In a nutshell
A vote on whether to include protections for churches and religious organisations within the Gender Recognition Bill.
On the 25th May 2004 Edward Leigh MP led a cross-party attempt to amend the Gender Recognition Bill. It would have written into the Bill protection for churches and religious organisations from the effects of the Bill.
The Government had already amended the Bill to include protection for sports competitions.
Before the Bill was even passed, churches were being threatened with legal action under the Bill by transsexuals. The Gender Recognition Bill would change the legal landscape, making it much more costly and difficult for churches to defend themselves.
The amendment would have provided protection for churches and religious organisations from the effects of the Gender Recognition Bill. It said: ” If a court’s determination of any question arising under this Act might affect the exercise by a religious organisation (itself or its members collectively) of the right to freedom of thought, conscience and religion, it must have particular regard to the importance of that right.”1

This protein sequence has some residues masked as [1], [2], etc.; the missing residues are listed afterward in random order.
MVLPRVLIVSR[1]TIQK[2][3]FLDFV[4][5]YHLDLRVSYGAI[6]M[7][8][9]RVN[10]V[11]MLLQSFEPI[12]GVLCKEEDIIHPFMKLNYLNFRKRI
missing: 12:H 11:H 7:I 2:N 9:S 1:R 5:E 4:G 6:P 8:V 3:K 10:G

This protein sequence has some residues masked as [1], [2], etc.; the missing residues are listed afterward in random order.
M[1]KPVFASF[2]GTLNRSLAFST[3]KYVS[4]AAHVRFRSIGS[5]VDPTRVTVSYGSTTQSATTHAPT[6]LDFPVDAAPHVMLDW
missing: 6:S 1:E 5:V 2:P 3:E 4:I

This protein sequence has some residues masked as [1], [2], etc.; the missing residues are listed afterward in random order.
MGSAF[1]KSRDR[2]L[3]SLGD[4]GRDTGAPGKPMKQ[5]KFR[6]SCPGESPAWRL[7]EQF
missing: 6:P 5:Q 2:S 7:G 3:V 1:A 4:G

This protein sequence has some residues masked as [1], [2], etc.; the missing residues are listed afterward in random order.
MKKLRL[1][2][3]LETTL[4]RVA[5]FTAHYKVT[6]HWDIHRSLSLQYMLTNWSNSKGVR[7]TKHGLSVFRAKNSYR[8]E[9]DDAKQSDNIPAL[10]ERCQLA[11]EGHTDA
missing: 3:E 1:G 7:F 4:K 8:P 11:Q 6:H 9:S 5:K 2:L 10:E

The amendment was defeated by 106 votes to 298. The Government whipped its MPs to vote against it, but two Labour MPs (Lewis Moonie and Denzil Davies) defied the whip. The Conservatives and Lib Dems allowed their MPs a free vote.2
How we recorded the vote
- Voted for including protection for churches and religious organisations in the Gender Recognition Bill
- Voted against including protection for churches and religious organisations in the Gender Recognition Bill
- Abstained or was absent on the vote for including protection for churches and religious organisations in the Gender Recognition Bill
- 1House of Commons, Hansard, 20 May 2004, col. 1445
- 2The Gender Recognition Bill also introduced a new criminal offence for anyone in an official capacity (including church leaders and Christian employers) to disclose the true sex of a person with a gender recognition certificate. The offence is punishable by a fine of up to £5,000. Edward Leigh tabled a separate amendment to address this issue, but this amendment was not voted on.